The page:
Marinated turnip (?) banchan

In addition to sushi and Korean barbecue, there are Korean soups, teriyaki beef/chicken/salmon, tempura, raw beef, octopus, tofu and yellowtail collar. There's also a savory, fried scallion pancake that comes with tempura dipping sauce. I highly recommend ordering this as an appetizer. An extensive selection of ice cream beckons for dessert: fried ice cream, mochi, and plum, mango, green tea, strawberry or chocolate ice cream. There's also a small selection of beer and wine.

Cucumber banchan

The food isn't cheap, with each plate of meat costing around $17, but you do get a lot of food for the price considering that miso soup, rice, and all the sides are included in the price. The restaurant is quiet and the booths offer privacy. Since the grills are gas, you won't reek of barbecue when you leave, and there is no noisy vent fan to yell over. The restaurant is also very clean.

Kim chi

The restaurant isn't easy to spot from the street or even after you've pulled into the parking lot. It's at the corner of LA and Sequoia, in the back corner of a strip mall with a 7/11, next to the comic book store. The service is excellent--friendly, prompt, and well-informed. It does seem that the age of the server corresponds directly with English-speaking ability, with the grandmotherly woman who might greet you at the door not seeming to speak any English and the young man who served us last time obviously being a native speaker.

Dining room

Though dining here does make me crave K-Town restaurants like Soot Bull Jeep, whose food is notably better, the less intense food at Oaks is probably more crowd-pleasing for a suburb like Simi Valley (even though Simi does have a surprising number of surprisingly good ethnic restaurants). There's definitely no "scene" here, but that's one of the things I like about it--the atmosphere is very comfortable, yet still probably nice enough for a date. Oaks is one of my favorite restaurants in the area and definitely a place I would return to.

Oaks Korean BBQ
1970 Sequoia Ave #9
Simi Valley, CA 93063
(805) 583-3434
Oaks Korean BBQ Menu


Restaurant Review #229: Lazy Dog Cafe, Thousand Oaks

Black and bleu pizza - $11.95

For a group evening out in Ventura County, I attempted to steer everyone toward my favorite German/Italian restaurant, Two Guys from Italy, but was mysteriously overruled in favor of the Lazy Dog Cafe, a local suburban chain restaurant that I'm sure receives a lot of its business from its proximity to the Thousand Oaks Muvico theater (other locations are in in Westminster, Orange, Irvine, Torrance, and Temecula). Good luck getting a table on Saturday night at 7:00 unless you want to hold onto a plastic buzzer for the next hour. There are few things I hate more than waiting for a table at a generic restaurant. I kind of wanted to stay home. Okay, I really wanted to stay home.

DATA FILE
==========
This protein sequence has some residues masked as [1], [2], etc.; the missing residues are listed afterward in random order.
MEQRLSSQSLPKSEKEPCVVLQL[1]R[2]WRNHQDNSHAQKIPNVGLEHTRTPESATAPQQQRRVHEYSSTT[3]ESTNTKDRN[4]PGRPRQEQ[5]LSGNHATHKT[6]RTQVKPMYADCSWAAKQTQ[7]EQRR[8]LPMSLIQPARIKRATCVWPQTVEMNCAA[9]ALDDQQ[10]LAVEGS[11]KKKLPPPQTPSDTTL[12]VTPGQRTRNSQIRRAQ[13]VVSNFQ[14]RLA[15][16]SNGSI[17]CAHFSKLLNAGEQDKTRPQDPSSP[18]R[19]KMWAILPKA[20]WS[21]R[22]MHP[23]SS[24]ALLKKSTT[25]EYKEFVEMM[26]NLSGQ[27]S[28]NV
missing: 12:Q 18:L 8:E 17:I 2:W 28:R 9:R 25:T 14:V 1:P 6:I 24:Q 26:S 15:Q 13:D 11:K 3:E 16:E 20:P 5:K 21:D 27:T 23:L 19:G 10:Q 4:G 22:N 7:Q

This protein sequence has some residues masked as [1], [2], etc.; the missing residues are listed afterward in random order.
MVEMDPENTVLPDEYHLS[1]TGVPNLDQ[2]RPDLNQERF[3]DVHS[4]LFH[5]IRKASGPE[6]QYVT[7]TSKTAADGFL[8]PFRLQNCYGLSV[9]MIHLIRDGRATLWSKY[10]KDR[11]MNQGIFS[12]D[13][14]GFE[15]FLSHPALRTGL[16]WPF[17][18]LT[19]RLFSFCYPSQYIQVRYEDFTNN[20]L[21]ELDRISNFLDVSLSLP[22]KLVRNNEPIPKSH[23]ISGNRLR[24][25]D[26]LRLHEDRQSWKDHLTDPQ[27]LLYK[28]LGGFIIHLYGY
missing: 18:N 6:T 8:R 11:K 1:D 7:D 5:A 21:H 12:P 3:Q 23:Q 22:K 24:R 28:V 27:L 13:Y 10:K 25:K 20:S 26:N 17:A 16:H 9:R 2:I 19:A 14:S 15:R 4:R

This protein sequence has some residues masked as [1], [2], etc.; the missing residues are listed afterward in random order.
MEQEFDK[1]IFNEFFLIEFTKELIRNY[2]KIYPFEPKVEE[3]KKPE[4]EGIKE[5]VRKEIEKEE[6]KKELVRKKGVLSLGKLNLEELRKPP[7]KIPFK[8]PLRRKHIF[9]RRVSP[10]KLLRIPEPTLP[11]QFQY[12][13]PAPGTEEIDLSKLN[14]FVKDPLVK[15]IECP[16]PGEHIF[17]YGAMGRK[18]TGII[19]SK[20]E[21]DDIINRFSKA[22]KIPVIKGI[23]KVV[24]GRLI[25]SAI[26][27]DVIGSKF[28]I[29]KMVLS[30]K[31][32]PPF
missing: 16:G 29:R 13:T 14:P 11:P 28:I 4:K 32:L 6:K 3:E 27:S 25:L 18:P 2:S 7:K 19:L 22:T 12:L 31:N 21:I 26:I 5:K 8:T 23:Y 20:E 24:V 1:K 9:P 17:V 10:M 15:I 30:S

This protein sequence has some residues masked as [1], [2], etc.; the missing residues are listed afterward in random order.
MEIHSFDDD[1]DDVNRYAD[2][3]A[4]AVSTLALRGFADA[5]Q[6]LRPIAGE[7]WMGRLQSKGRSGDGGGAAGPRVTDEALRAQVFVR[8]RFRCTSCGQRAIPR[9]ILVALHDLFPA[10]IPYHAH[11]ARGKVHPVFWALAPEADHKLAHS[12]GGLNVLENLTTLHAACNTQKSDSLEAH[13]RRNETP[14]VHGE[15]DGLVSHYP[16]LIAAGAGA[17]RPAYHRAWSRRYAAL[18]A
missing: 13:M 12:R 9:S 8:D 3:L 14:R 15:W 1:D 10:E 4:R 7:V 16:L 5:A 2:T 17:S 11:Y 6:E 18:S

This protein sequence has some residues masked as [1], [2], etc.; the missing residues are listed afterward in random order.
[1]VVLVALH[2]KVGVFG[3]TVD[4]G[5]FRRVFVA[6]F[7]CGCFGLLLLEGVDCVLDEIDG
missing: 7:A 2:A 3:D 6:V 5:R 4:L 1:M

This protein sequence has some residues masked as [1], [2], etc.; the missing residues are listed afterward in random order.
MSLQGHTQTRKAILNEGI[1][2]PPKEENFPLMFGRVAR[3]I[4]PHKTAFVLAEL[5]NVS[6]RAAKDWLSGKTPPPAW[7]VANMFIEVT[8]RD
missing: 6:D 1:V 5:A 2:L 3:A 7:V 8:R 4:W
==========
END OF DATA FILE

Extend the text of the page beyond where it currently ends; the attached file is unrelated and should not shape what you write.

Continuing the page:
Now put all my grumping aside, because this place actually has a lot going for it. The hamburgers are unbelievable, and they'll actually cook them medium rare. For what is largely a pizza and burger place, you might be surprised to learn that they also serve braised lamb shank and cast-iron baked trout with a citrus-walnut brown butter sauce. They also serve pasta, soup, salad, Chinese food (I'm skeptical), sandwiches, and an unusual array of starters--you can get everything from hummus to sauteed eggplant to chicken wings. There's really something for everyone (they also have a kid's menu--you can guess what's on it).

Lazy Dog Cafe also wins points from me for its actual beer menu with 16 draft beers, including 5 of their own (which can be ordered as a tasting sampler totaling 3o ounces), Rogue Hazlenut Brown, Firestone Double Barrel Ale, and a rotating selection of seasonal beers. Your inner sorority girl will be happy to know that they also serve a plethora of cocktails and martinis; those who have (or pretend to have) more refined sensibilities will appreciate the long and reasonably priced wine list.

Cheeseburger -$8.95

I ordered the black and bleu pizza, a thin-crusted, hubcap-sized pie topped with cajun chicken, hickory-smoked bacon, mozzarella, carmelized onions, blue cheese, diced tomatoes, and green onions. I know I enjoyed it at the time, but I should have eaten it all in one sitting because the leftovers were a soggy mess that marred my opinion of the dish. I also tried the pepperoni pizza, which is totally worth the heart attack you will definitely have if you eat that much pepperoni in one sitting. (For someone who adores pizza, I really should venture outside of the Red Baron box more often.)

Another dish I got to sample since we dined in a large group was the fish and chips. It was exactly what you'd expect it to be--thick hunks of cod, beer-battered and deep fried until golden, crispy, and dripping with grease and generously salted. If you ate the whole platter, you'd be good to go for at least a day, calorie-wise. It was delicious and paired wonderfully with my beer, but I couldn't have eaten a whole meal of it--it's just too one-note for me. But fish-and-chips lovers should be pleased.